D-Link DIR-868L & DWA-182 Wireless AC Review

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Synthetic tests

For synthetic performance testing to show the potential performance of a given wireless configuration. For this test we have chosen Lan Speed Test. This free program can test both transmission and reception performance and do so in an easy to use and highly repeatable way. For clarity sake we have averaged both the transmission and reception performance into one aggregate number.


Even with its oddball design and internal antenna array the level of performance offered by the D-Link 868L is impressive. It is only at longer distances that its internal antennas become a minor shortcoming as at normal distances both its 802.11N 2.4GHz and 802.11AC 5GHz performance is very good, bordering on excellent. The very fact that this is a sub-$150 router and it is competitive against $200 routers is astonishing.

The DWA-182 on the other hand boasts performance that can -at best – be considered mediocre. Remember, it only costs $10 less than USB 3.0-based adapters which means it is a rather poor value. Granted, the USB 3.0 version should nullify many of the shortcomings.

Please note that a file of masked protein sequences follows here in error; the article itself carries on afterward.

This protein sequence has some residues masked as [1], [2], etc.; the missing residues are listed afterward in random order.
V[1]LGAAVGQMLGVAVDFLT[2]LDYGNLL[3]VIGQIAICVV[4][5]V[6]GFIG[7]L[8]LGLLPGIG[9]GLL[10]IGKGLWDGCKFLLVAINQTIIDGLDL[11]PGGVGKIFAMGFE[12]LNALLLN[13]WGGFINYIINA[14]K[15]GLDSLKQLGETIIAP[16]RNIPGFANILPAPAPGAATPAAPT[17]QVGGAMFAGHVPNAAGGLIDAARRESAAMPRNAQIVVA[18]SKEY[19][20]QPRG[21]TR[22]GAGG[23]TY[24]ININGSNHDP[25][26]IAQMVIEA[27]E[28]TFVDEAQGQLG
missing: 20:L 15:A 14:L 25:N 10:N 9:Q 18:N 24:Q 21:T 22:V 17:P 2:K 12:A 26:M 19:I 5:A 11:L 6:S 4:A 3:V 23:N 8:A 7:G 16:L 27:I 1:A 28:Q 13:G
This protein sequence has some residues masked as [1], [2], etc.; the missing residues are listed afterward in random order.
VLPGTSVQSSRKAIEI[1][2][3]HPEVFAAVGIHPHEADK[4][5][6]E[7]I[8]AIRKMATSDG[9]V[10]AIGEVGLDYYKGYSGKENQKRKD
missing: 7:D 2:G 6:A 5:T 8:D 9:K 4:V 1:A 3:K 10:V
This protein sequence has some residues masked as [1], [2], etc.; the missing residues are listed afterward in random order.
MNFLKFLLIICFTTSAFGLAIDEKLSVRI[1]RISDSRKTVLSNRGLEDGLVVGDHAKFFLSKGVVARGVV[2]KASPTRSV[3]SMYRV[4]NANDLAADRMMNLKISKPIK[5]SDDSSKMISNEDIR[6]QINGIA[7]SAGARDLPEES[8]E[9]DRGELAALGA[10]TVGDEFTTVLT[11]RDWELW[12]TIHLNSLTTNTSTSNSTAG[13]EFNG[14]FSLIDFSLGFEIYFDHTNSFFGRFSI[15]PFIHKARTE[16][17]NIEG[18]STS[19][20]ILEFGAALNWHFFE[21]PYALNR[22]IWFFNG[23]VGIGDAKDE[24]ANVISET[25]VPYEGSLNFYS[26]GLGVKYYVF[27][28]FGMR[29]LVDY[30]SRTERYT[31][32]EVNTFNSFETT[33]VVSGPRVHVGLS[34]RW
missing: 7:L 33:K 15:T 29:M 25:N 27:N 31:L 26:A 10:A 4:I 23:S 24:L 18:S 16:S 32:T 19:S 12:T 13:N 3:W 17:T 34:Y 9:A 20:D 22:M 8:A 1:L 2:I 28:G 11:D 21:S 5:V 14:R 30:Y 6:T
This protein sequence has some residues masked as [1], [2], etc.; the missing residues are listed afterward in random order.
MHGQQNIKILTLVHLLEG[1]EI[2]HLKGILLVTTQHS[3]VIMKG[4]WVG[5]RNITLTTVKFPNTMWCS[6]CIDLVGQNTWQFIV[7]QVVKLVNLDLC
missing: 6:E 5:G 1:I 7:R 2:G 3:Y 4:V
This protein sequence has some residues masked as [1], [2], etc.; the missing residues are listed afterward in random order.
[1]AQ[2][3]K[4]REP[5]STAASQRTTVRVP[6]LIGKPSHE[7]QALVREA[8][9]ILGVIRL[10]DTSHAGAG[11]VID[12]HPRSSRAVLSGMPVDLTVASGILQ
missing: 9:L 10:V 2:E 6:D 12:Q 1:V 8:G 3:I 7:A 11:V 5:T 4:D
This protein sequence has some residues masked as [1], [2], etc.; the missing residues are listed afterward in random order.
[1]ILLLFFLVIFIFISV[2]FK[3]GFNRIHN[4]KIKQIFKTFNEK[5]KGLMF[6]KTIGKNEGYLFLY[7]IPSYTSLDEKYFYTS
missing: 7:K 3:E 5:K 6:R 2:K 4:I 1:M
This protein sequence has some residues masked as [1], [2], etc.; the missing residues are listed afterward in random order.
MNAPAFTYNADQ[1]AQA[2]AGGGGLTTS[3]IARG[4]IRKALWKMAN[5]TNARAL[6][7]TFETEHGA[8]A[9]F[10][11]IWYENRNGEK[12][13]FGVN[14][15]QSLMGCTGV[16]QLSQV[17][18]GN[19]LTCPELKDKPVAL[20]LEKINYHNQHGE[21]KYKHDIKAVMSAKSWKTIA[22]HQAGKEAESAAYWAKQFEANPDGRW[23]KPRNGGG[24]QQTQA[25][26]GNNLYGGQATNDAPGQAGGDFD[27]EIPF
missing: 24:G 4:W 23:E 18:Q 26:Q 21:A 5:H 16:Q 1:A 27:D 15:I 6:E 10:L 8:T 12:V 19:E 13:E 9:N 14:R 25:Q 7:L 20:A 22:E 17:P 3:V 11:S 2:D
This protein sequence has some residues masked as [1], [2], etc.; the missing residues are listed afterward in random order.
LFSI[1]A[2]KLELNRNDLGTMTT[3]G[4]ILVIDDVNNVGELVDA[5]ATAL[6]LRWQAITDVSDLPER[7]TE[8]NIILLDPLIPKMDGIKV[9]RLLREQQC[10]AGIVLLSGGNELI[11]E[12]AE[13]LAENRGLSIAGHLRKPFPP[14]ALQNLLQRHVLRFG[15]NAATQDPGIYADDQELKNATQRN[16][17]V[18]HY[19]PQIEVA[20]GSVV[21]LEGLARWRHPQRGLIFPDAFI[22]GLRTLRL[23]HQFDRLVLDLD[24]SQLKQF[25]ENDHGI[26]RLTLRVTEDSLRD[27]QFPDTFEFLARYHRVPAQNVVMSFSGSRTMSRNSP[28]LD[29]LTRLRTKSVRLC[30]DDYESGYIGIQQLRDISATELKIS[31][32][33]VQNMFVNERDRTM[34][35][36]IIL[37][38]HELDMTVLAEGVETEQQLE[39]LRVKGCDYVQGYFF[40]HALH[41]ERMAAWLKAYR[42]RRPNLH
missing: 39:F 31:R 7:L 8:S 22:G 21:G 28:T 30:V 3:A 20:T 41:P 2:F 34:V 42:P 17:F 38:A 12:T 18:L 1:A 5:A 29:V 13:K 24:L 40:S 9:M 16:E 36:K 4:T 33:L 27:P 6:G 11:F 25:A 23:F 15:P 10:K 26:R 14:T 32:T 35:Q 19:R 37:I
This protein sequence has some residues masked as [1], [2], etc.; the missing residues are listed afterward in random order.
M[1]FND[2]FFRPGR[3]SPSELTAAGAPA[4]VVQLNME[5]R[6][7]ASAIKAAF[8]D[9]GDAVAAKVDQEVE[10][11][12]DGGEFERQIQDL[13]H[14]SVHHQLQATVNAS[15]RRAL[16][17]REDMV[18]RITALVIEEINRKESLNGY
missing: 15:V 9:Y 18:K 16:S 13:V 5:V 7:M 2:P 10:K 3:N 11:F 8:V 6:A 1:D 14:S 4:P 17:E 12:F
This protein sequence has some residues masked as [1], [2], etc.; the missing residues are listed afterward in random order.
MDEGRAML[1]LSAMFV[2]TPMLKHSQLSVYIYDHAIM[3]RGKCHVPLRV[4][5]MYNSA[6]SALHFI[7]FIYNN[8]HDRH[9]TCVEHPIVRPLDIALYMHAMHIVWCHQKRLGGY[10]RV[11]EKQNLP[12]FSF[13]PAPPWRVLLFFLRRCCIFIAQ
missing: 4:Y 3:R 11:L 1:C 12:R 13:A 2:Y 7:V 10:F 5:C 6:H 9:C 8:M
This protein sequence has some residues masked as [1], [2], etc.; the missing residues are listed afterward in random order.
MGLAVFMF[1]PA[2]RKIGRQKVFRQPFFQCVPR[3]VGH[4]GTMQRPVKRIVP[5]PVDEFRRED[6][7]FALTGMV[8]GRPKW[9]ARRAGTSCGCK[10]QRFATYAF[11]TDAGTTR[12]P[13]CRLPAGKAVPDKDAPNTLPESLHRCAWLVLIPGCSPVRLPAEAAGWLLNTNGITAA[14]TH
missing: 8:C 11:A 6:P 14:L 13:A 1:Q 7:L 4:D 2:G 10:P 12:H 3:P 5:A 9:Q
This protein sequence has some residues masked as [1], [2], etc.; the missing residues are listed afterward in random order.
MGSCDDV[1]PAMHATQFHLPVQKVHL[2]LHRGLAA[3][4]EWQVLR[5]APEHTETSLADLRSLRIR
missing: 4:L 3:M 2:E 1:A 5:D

Real World Tests

For real world testing we have taken 10GB worth of small file and large file mixture and pushed from one wireless connected computer to a second computer connected via wired Ethernet. Testing will be done via MS RichCopy. For clarity sake we have averaged both the transmission and reception performance into one aggregate number.

If the device supports wired transmission, wired Ethernet to wired Ethernet real world performance will also be included using the same 10GB of data used for the wireless test.


The more we tested the DIR-868L router the more we understood the brilliance of its design. It may not be the fastest, nor longest reaching router but its combination of good looks, very good performance, and amazing price makes for a very persuasive argument!

The polar opposite of the 868L is where you will find the DWA-182 adapter. While it is certainly compact and easy to use, the performance it offers is simply not good enough to warrant the asking price. Make sure you buy the USB 3.0 C1 version rather than its predecessor being tested here.

 

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